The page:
Eichmann was the builder rather than the architect behind the design of the Holocaust. He was an officious conformist who lived and worked routinely without imagination. Hannah Arendt would describe him and his capacity for evil in terms of its banality. Others would call him a “Schreibtischmörder” or “desk murderer”.

In Murakami’s eyes, responsibility is part morality, but it also reflects an empathy with others, a transcendence of the self. Eichmann was too selfish and too conformist to empathise with the Jews he was trying to exterminate.

A Catastrophe is Averted by Sheer Imagination

After an accident in World War II, Nakata realised that he could talk to cats. Ultimately, he empathised with them enough to kill Johnnie Walker.

In Shinto, cats might be important in their own right. However, Murakami frequently uses cats in his fiction. Perhaps they represent other people in society, people we mightn't normally associate with or talk to, (view spoiler) but who watch over us and might perhaps be wiser than us, if only we would give them credit?

Murakami also criticised two women bureaucrats who visited the library for their officious presumption and lack of imagination, albeit in a good cause.

For Murakami, the imagination is vital to completing the self, bonding society and oiling the mechanisms by which it works, but it is also an arena within which the psychodrama of everyday life plays out and resolves.

Inside the Storm

So what can I tell you about Kafka’s fate? Only what Murakami tells us on page 3:

"Sometimes fate is like a small sandstorm that keeps changing directions. You change direction, but the sandstorm chases you. You turn again, but the storm adjusts. Over and over you play this out, like some ominous dance with death just before dawn. Why? Because this storm...is you. Something inside of you.

"So all you can do is give in to it, step right inside the storm, closing your eyes and plugging up your ears so the sand doesn't get in...There's no sun..., no moon, no direction, no sense of time…[in] that violent, metaphysical, symbolic storm…

"And once the storm is over you won't remember how you made it through, how you managed to survive. You won't even be sure, in fact, whether the storm is really over. But one thing is certain. When you come out of the storm, you won't be the same person who walked in. That's what this storm's all about.”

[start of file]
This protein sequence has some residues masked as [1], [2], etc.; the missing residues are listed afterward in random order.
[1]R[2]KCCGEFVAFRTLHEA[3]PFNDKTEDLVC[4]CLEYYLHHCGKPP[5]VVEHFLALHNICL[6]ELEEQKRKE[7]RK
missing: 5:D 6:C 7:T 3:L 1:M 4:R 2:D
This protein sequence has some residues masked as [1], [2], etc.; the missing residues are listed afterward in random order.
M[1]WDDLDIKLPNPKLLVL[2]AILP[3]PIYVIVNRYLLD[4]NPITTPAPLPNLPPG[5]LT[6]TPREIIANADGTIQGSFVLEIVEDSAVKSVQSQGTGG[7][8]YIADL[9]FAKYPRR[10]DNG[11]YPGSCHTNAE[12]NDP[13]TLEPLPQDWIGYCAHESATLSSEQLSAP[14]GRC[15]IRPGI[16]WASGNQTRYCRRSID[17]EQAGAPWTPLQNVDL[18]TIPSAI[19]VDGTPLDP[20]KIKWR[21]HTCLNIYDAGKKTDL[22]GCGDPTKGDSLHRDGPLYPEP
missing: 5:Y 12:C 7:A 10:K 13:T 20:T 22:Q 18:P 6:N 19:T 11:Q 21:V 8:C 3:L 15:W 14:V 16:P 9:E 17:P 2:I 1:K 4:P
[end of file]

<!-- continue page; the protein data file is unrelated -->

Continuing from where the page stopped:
Unless you’re a total Murakami sceptic, when you close this book for the last time, you too won’t be the same person who walked in.


description

http://www.deviantart.com/fanart/?vie...


VERSE:

Kafka in the Rye (Or Catcher on the Shore)

Kafka sees a ghost,
One he’ll soon love most,
Somehow he has learned
She has just returned
Home from sailing by
Seven seas of Rhye.
If only Kafka
Could one day catch her,
Dressed, in the rye or,
What he’d like much more,
How his heart would soar,
Catch her on the shore,
Idly walking by,
Naked to the eye.

Swept Away
[In the Words of Murakami]


I am swept away,
Whether I like it or not,
To that place and time.

Where There Are Dreams
[In the Words of Murakami]


The earth moves slowly.
Beyond details of the real,
We live our dreams.

Metaphysician, Heal Thyself
[In the Words of Murakami]


You can heal yourself.
The past is a shattered plate
That can't be repaired.

The Burning of Miss Saeki's Manuscript
[In the Words of Murakami]


Shape and form have gone.
The amount of nothingness
Has just been increased.

Look at the Painting, Listen to the Wind
[In the Words of Murakami]


You did the right thing.
You're part of a brand new world.
Nothing bad happened to you.


description


SOUNDTRACK:

Strummer - "Kafka on the Shore"

https://www.youtube.com/watch?v=7iM2z...

Prince - "Little Red Corvette"

https://www.youtube.com/watch?v=mDduq...

Prince - "Sexy Motherfucker"

https://www.youtube.com/watch?v=1d2Vb...

R.E.M. - "I Don't Sleep, I Dream"

https://www.youtube.com/watch?v=0WReb...

Cream - "Crossroads"

https://www.youtube.com/watch?v=6-6OW...

Cream - "Crossroads" [Live]

https://www.youtube.com/watch?v=8OLK_...

Cream - "Crossroads" [Live at the Royal Albert Hall 2005]

https://www.youtube.com/watch?v=pX6J5...

The Beatles - "Hello Goodbye"

https://www.youtube.com/watch?v=zkH3P...

Otis Redding - Sitting on the Dock of the Bay

https://www.youtube.com/watch?v=UCmUh...

Duke Ellington - "The Star-Crossed Lovers"

https://www.youtube.com/watch?v=bg4MP...

Johnny Hodges on Alto Sax

John Coltrane - "My Favorite Things"

https://www.youtube.com/watch?v=qWG2d...

Stan Getz - "Getz/Gilberto"

https://www.youtube.com/watch?v=9KpIV...

Richard Rodgers & Oscar Hammerstein II - "Edelweiss"

https://www.youtube.com/watch?v=sYSw0...

Frank Churchill & Larry Moery - "Heigh-Ho"

https://www.youtube.com/watch?v=MzjXR...

Puccini - "Si, mi chiamano Mimi" from "La Boheme" [Marija Vidovic]

https://www.youtube.com/watch?v=jDc0v...

Mozart - "Serenade in D major, K. 320 "Posthorn" [Mackerras]

https://www.youtube.com/watch?v=MS5YC...

Haydn - Cello Concerto in C Major [Han-na Chang]

https://www.youtube.com/watch?v=n8uCT...

Franz Schubert - "Piano Sonata in D major"

https://www.youtube.com/watch?v=Mh6ax...

Beethoven - "Piano Trio No.7 in B Flat Major, Op.97" ["Archduke Trio"]

https://www.youtube.com/watch?v=LWPdl...

Kashfi Fahim - "Life in Technicolor"

https://www.youtube.com/watch?v=go_Z1...

A short film that features the sandstorm quote.
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Reading Progress

07/20/2014 marked as: currently-reading